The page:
Homeschooling programmes in Britain have come under scrutiny in recent months following a spate of fatal incidents involving children and their parents.
Many parents of homeschoolers are calling for more support to be offered to those who are vulnerable to violence and abuse.
The Home Affairs Select Committee is currently examining how the government can help to protect vulnerable children.
Here is a look at the problems faced by some of Britain’s biggest homeschool families, from the perspective of a mother with two boys.
First and foremost, we need to understand what’s happening to the children.
If the parents are being threatened with violence, the children are being left to fend for themselves.
And, in any case, there is no evidence that they are being given the help they need to protect themselves from harm.
The fact is that, according to a report by the Home Affairs Committee, there are now more than 4,000 children who live in homeschool households in the UK.
The figures, released last week, suggest that, in 2013, only a third of children living in homes where their parents were involved in violence and harassment received the appropriate help from a parent or carer.
This figure is the lowest in the EU, with nearly half of those children living there receiving no help at all.
It’s important to recognise that these figures do not include children who are not in homes with their parents, nor do they include children living with their fathers, and children living without parents.
So, the vast majority of children who need the most help are not receiving it.
Another problem with this approach is that it does not take into account the experiences of those families.
This includes the parents themselves, who are often not able to protect their children or themselves from abuse or threats, and often do not know how to properly deal with situations that can result in serious physical or sexual abuse.
What happens to these children?
According to the Home Education Council, around 40% of children in homes are involved in some form of physical or mental abuse, with almost half of these incidents happening within the first two years of life.
Of the children who experience violence or abuse in homes, a further 19% are found to have been subjected to some form and another 13% to abuse.
It is often very difficult for the parent or other person to help protect their child, as there are many barriers in place to protect children from their own parents and others.
It also varies from case to case.
A survey carried out by the National Child Protection Board in 2014 found that, out of the 14,000 homeschool parents who responded, only 5% of parents reported having seen a psychiatrist or psychologist during the past six months, and only 5.5% reported having spoken to their child psychologist in the past three months.
This is a stark contrast to the 10% of homes that reported that they had had contact with a psychologist or psychiatrist during the previous year.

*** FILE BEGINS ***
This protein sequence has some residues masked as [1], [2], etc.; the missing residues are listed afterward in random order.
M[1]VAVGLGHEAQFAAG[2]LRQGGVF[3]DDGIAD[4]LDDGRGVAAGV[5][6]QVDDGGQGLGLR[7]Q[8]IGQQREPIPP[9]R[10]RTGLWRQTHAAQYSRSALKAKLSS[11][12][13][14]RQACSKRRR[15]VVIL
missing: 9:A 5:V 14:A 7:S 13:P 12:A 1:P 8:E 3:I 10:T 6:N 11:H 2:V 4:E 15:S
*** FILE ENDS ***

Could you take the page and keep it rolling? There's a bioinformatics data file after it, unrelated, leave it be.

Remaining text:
A third of all children who experienced abuse were found to be at risk of serious harm, with around one in four being placed in care at the age of three.
Of those children, nearly two thirds were placed in the care of a carer, with only a small minority being placed into a foster home.
Many children are not able or unwilling to access their own independent education.
Many homeschool communities do not have adequate access to computers or social media, and the government has recently announced a £5 million funding commitment for children in vulnerable homes to access a range of online resources.
There are many children in the homeschool community who struggle to cope with learning, often with no support from their parents or carers.
Many are finding it difficult to find appropriate and appropriate support to help them learn, while others may have suffered significant emotional distress from the experience of violence and other abuse.
As well as this, there can be serious health risks to children who suffer from the consequences of abuse or neglect.
Children who are physically abused can develop mental health problems, as well as physical and psychological disabilities.
Children with autism spectrum disorder and learning disabilities may have developmental delays.
These can be lifelong, and can affect their social skills and ability to function at school.
It can be particularly difficult for children to access appropriate and effective support when they have serious mental health issues or disabilities.
So the fact is, children are in danger of being left behind.
And children need help.
What can we do about it?
Parents and carers need to know how their children can access support, including online and telephone resources, to help prevent abuse and protect themselves.
As part of the Government’s National Programme for Primary Education, the National Homeschool Association and the Association of Secondary Schools have recently launched a joint online support service.
It provides information on how to report child abuse and neglect, and is a key tool for families and carer support services.
The National Homescare Alliance has also recently launched an online service for parents and caretakers to report incidents of domestic abuse and bullying.
The Government is also providing support for victims of domestic violence and stalking